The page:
By Matthew Moore 7:30AM BST 14 Aug 2010
People who enjoy a dream-filled sleep are significantly better at recalling information and making links between facts when they wake, scientists found.
But recharging with a shallow nap offers no such mental boost, the research suggests.
The results of the study add to the growing body of evidence that Rapid Eye Movement (REM) sleep – the stage of slumber when our most intensely remembered dreams occur – is crucial to the brain’s ability to lay down and consolidate memories.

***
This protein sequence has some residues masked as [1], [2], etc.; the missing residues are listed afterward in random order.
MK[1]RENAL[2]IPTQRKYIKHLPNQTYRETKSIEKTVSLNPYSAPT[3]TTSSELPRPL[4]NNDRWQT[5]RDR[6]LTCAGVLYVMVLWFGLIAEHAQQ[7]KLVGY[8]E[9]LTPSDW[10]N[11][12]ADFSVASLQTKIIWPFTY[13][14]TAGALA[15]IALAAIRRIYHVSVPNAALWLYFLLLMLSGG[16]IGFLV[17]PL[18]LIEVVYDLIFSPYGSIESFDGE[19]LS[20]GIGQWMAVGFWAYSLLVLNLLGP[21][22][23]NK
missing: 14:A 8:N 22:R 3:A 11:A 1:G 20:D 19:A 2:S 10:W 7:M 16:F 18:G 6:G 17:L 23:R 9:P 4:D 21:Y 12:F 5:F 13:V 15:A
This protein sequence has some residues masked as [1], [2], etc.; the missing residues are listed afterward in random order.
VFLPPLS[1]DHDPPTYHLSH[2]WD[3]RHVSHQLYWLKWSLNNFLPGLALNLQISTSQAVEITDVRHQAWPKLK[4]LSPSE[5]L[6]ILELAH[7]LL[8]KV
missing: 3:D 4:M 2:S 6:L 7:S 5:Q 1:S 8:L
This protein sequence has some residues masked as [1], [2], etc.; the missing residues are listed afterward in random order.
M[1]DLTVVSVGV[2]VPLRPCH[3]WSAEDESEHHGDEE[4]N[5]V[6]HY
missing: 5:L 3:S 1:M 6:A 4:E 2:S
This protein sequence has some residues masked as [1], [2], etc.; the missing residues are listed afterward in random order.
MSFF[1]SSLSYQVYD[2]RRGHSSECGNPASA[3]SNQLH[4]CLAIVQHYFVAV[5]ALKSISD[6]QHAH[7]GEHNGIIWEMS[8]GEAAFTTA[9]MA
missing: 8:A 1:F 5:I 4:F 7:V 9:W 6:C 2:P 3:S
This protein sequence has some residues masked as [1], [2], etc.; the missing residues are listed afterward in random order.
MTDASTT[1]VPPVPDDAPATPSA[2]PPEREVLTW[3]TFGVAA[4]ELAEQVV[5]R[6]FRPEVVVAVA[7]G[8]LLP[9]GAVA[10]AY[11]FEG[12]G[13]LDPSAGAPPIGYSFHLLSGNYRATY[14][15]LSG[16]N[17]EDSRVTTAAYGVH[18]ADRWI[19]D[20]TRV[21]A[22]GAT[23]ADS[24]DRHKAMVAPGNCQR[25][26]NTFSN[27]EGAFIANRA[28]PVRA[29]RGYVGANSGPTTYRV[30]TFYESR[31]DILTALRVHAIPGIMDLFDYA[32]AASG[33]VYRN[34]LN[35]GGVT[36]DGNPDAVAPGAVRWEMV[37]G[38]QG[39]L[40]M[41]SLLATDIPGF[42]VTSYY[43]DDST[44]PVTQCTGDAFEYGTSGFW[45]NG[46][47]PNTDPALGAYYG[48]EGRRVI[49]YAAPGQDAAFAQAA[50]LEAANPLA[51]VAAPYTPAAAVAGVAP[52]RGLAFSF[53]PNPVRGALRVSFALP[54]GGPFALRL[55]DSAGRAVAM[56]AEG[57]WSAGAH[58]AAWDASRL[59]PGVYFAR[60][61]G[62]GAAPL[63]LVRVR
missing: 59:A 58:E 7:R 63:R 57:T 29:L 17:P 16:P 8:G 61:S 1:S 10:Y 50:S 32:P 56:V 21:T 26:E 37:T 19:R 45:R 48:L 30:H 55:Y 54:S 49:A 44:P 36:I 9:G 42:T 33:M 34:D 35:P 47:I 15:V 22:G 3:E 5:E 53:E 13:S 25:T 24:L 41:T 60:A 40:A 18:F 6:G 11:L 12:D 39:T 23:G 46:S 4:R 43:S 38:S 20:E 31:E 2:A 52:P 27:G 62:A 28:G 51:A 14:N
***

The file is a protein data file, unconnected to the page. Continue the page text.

An average night’s repose includes four or five spells of REM sleep, but these bursts tend to be lengthier towards the end of the night.
This means that adults who get less than the recommended seven to eight hours a night – and therefore insufficient REM sleep – may be damaging their mind’s ability to form strong memories.
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